Sea change

Updated: 2014-09-24 07:49

By Peng Yining(China Daily)

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Sea change

Sailors on a PLA navy cruiser take an oath on Aug 27 off the coast of Weihai, Shandong province. That day marked the 120th year of the start of the First SinoJapanese War (also called the Jiawu War) in 1894. The PLA navy, for the first time in its history, held a maritime memorial ceremony. CHA CHUNMING / XINHUA 


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120 years after its naval defeat in the First Sino-Japanese War, the country looks to stronger maritime power, Peng Yining reports in Weihai, Shandong province.

Lessons from the past

By Peng Yining

This year marks the 120th anniversary of the First Sino-Japanese War, called the Jiawu War in Chinese.

Jiawu refers to the year in the 60-year cycle of the traditional Chinese calendar. This year marks another Jiawu year, adding weight to the anniversary.

The Qing Dynasty government at that time was corrupt. A huge fortune was spent on a spectacular birthday celebration for the Empress Dowager Cixi, but only one cruiser was added to the Beiyang Fleet in six years.

When the coal for battleships was running out, Chief Commander Ding Ruchang had to write several letters begging for more resources.

When the sea battles erupted in 1894, the Qing's naval forces were badly damaged by the Japanese ones.

Deng Shichang was the captain of the Zhiyuan cruiser at the Yellow Sea Battle in September 1894. When the ammunition ran out, he ordered a seemingly suicidal attempt to ram a Japanese battleship.

Unfortunately, a torpedo hit Zhiyuan and Deng fell into the sea. He decided to go down with his ship and refused to be rescued. When his dog seized him by his robe, he still plunged into the water. The dog died with him.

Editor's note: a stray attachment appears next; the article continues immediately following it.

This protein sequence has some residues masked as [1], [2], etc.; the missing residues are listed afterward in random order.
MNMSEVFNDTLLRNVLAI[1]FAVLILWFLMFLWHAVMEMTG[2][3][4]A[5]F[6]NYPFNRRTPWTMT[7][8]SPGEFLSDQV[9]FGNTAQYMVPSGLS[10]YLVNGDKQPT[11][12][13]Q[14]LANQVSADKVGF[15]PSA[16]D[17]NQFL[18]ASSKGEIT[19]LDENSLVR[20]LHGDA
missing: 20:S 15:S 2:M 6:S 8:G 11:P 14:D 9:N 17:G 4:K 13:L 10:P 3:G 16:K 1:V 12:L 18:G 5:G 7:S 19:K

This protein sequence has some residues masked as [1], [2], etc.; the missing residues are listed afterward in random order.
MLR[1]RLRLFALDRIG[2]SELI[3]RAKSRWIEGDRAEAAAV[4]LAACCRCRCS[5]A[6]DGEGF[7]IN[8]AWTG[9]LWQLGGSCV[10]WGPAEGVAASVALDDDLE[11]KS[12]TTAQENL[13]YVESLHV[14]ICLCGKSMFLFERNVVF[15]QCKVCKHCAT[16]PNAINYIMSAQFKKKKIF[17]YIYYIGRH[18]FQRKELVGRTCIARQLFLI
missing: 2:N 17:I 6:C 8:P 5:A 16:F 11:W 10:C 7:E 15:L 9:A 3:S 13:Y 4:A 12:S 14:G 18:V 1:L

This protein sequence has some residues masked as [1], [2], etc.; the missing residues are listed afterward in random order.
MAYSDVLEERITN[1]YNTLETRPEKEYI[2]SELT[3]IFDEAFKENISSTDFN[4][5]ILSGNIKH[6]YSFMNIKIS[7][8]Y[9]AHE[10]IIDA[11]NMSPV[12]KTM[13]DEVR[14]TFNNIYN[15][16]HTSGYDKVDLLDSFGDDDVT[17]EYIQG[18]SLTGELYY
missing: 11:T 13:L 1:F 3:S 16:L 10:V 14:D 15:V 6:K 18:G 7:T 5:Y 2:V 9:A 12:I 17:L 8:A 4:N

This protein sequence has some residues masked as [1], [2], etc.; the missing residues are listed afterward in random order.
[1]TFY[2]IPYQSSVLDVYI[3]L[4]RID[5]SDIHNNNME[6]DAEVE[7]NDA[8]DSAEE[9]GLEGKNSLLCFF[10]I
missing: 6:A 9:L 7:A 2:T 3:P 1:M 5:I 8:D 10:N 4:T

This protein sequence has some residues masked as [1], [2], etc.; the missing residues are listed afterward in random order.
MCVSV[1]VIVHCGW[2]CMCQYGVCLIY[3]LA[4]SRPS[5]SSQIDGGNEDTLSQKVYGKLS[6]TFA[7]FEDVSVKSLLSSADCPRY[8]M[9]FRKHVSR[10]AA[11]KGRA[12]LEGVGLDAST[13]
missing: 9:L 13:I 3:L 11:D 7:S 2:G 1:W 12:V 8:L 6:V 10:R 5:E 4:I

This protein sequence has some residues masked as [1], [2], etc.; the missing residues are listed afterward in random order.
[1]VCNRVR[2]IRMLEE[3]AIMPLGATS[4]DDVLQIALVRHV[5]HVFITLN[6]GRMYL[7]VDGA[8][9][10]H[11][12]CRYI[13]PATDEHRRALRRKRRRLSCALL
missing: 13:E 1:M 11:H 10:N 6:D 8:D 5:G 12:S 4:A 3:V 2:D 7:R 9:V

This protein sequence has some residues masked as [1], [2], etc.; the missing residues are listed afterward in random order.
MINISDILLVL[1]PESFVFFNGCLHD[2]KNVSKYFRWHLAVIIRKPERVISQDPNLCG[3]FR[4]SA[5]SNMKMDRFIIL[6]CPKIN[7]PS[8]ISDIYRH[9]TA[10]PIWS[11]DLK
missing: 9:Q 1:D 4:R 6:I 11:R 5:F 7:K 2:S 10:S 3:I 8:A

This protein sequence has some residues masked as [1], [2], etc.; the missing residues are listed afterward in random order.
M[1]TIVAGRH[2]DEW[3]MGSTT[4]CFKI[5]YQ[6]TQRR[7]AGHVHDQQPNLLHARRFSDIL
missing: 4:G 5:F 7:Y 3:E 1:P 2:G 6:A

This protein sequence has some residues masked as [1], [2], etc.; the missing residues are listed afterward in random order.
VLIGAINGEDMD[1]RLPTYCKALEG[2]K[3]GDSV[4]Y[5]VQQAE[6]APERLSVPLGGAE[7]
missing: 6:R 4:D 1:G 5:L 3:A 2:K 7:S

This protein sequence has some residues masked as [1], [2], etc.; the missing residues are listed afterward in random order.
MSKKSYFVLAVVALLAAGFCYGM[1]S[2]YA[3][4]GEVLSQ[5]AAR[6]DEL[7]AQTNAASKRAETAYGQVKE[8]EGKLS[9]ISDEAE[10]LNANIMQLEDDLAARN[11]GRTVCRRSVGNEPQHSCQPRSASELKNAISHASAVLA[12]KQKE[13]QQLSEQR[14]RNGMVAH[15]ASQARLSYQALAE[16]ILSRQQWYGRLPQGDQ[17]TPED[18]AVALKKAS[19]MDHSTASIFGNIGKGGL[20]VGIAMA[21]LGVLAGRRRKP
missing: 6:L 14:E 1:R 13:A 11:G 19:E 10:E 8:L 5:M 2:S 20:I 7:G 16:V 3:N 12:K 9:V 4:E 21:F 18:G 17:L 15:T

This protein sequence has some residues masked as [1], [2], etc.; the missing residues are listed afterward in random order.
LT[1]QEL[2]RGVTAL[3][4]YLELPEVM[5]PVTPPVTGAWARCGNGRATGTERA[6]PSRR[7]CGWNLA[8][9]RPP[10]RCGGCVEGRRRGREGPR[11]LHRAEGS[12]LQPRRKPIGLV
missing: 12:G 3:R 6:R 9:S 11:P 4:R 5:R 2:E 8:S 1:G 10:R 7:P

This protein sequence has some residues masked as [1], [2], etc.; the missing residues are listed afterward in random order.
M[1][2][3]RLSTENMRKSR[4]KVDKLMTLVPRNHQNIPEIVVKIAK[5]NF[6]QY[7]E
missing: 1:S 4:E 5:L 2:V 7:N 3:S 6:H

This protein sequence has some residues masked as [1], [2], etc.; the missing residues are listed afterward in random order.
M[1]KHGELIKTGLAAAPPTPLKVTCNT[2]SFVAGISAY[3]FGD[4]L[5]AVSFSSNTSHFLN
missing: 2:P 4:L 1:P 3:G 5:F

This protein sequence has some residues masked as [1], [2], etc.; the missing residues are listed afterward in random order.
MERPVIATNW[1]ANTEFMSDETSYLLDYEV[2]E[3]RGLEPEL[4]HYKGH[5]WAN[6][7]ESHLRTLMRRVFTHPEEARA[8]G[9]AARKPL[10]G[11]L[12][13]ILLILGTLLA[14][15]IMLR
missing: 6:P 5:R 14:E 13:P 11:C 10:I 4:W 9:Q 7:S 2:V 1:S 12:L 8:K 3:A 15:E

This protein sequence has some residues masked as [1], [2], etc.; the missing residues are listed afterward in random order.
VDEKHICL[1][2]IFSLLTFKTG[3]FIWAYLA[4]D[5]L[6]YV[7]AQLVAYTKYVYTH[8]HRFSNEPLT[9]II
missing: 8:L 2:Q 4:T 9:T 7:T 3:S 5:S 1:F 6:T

The war ended in April 1895, when the Qing court agreed to a treaty.

The Shimonoseki Treaty, signed to conclude the war, ceded the Liaodong Peninsula in northeast China, Taiwan and the nearby Penghu Islands to Japan. China also paid Japan 200 million taels of silver.

The humiliation exposed the brittleness of China's military power, which a bout of policy changes failed to overcome, and the dynasty collapsed in 1911.

Ding Xiaoming and Ding Xiaolong, Ding Ruchang's descendants, head to Weihai every summer and make a living by selling their history books about the Jiawu War in front of the Jiawu War museum on the island of Liugongdao.

Ding Xiaoming, 52, said he has not had much education and does not want to use his ancestor's name to make money. But the books allow more people to know about the Jiawu War, which Ding said is "a lesson that should never be forgotten".


Editor's Note: This is the seventh ina series of special reports in which our reporters will travel the length of China's 18,000-km-long coastline to detail the lives of the people whose existence is dominated, and often facilitated, by the waters that stretch from Bohai Bay in the north to the Zengmu Shoal in the south.

At the sound of a steam whistle, the troops on the People's Liberation Army navy cruiser spread white chrysanthemums and red Chinese roses on the waters, where China was defeated during the Jiawu War, or the First Sino-Japanese War, in 1894.

Sea change

To mark the 120th year of the start of the war, the PLA navy held an unprecedented maritime memorial ceremony off the coast of Weihai in East China's Shandong province.

In the fresh August morning breeze, guns thundered a salute to Chinese troops who died in the war. Naval officers and sailors, including chief commander Wu Shengli, stood in silent tribute.

"The importance of maritime power has long been underestimated, which directly caused us to fail in the Jiawu War," Wu said. "Having the ceremony in the old battle waters is a way to remember this tragic part of history."